In my first letter to you, I briefly mentioned my experience with medication. Although you and I have been labeled medication resistant, I want you to know that from what I've read from readers to this blog, as well as having studied this illness now for 14 years, most people have some degree of difficulty with medication.
The real problem is that most of the drugs that are prescribed for us weren't developed for us. And the clinical testing of these drugs has been abysmal. But that's a huge issue and one that I address in a lot of depth in my forthcoming book: Bipolar Depression Unplugged: A Survivor Speaks Out. I'm not saying this in an attempt to sell my book, rather it's just that I have written pages and pages on this and can't repeat it all here.
However, the second aspect of the treatment of depression--aside from medication--is a slew of lifestyle issues. In my own case, I finally realized--and wished I had understood this earlier-- that my depressions are triggered by life events. Over time, I decided it was critical for my well-being that I identify the triggers and try to deal with them. Otherwise, I would be forced to continue to experience these depressions forever.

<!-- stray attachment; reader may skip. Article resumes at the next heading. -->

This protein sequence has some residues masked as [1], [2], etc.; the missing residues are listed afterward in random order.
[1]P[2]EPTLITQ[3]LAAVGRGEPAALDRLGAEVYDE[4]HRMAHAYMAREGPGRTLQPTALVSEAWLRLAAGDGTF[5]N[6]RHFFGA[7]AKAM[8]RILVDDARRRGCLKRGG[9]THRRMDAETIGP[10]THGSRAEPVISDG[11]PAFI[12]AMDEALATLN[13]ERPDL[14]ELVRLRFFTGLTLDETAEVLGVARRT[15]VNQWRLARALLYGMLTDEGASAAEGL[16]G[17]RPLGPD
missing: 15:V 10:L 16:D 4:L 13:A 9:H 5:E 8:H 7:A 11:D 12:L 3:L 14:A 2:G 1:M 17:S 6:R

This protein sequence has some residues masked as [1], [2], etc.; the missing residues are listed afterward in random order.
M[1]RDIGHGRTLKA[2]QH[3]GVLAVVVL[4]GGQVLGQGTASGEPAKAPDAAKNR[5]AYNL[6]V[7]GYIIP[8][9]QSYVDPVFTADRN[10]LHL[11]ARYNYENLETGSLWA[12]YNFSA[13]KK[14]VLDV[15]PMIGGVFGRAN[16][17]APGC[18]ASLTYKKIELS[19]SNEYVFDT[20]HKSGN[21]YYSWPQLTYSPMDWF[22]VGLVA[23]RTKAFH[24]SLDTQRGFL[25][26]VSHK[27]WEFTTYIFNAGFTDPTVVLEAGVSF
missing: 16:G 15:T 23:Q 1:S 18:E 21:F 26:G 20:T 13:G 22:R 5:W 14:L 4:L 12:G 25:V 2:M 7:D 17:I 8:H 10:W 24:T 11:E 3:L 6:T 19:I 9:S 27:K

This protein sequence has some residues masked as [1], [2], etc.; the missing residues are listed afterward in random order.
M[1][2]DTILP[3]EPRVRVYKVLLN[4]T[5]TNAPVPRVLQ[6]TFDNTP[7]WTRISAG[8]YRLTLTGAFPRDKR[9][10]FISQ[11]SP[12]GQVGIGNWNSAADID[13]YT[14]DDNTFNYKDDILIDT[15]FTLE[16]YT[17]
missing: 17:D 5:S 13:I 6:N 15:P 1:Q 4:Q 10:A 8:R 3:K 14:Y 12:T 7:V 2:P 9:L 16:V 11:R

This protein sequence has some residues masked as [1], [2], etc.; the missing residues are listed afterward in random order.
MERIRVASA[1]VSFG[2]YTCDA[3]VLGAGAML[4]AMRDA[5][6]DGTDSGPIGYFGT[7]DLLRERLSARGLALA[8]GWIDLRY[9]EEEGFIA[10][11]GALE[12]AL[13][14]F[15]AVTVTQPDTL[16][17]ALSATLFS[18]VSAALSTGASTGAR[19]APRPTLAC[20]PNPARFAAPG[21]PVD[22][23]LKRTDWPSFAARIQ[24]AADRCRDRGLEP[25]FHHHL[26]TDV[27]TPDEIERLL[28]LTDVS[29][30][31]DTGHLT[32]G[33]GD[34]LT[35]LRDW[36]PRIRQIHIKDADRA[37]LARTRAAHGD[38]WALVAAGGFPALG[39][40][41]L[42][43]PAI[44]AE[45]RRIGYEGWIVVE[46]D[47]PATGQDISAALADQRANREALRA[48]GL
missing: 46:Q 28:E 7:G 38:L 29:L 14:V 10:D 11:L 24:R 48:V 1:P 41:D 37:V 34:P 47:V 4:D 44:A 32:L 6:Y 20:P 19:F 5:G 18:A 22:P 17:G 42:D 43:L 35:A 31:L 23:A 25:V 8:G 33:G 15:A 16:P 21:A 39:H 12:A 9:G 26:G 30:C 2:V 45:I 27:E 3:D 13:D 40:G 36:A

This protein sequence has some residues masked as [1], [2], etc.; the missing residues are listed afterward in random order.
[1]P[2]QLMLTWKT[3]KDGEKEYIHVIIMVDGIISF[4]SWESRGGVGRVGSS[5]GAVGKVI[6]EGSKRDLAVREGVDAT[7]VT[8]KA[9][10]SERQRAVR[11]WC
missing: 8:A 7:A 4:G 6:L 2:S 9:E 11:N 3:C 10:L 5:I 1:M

At first, I tried to change myself--thinking that if I could be different than I could stave off the depressive episodes. But after years of therapy, I realized that there are some people whom I can't have in my life. They contribute nothing that is life-affirming and they are either critical of me or so judgmental that I always feel bad around them.
I also learned that when people do things or say things that are very hurtful to me, I need to let them know. The only downside of this behavior for me is that after years of being well-liked, now my honesty offends some people.
As far as I'm concerned, that's okay with me. I've decided that if people don't like me because I'm truthful, so be it. If they don't like my response to their behavior, better that they "drop me" than make me sick.
Finally, I also believe that there are a host of activities I can engage in that will lessen my depressive episodes. Tomorrow, I will discuss these in my final post in this series.